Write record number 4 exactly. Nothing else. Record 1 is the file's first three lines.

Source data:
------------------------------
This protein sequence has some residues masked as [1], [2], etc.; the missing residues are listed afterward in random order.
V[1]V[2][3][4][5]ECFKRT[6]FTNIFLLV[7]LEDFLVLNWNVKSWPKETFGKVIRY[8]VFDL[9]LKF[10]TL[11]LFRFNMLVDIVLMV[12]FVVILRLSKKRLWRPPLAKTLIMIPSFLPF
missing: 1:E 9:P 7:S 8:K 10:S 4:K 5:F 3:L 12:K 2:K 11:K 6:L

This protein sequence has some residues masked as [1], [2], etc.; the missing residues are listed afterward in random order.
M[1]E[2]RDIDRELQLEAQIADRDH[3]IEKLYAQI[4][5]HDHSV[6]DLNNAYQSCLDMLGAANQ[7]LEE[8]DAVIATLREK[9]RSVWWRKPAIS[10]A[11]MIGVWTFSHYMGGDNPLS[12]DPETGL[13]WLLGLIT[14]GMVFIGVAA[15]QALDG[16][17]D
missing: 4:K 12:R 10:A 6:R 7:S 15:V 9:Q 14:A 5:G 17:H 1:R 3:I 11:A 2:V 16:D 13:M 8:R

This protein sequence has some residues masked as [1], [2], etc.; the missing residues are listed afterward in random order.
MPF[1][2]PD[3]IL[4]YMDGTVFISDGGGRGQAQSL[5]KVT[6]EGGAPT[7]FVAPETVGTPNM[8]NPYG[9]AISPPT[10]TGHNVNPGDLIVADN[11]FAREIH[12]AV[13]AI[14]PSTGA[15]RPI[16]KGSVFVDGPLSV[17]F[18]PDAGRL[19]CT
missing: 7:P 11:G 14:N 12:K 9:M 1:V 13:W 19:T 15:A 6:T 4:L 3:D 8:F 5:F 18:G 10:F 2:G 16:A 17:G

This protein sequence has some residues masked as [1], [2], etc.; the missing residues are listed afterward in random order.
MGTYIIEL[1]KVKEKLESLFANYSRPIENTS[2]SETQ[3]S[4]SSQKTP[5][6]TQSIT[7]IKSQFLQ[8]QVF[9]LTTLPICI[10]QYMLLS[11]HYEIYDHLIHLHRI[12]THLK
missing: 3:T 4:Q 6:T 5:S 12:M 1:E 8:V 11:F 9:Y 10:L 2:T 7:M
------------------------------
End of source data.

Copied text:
This protein sequence has some residues masked as [1], [2], etc.; the missing residues are listed afterward in random order.
MGTYIIEL[1]KVKEKLESLFANYSRPIENTS[2]SETQ[3]S[4]SSQKTP[5][6]TQSIT[7]IKSQFLQ[8]QVF[9]LTTLPICI[10]QYMLLS[11]HYEIYDHLIHLHRI[12]THLK
missing: 3:T 4:Q 6:T 5:S 12:M 1:E 8:V 11:F 9:Y 10:L 2:T 7:M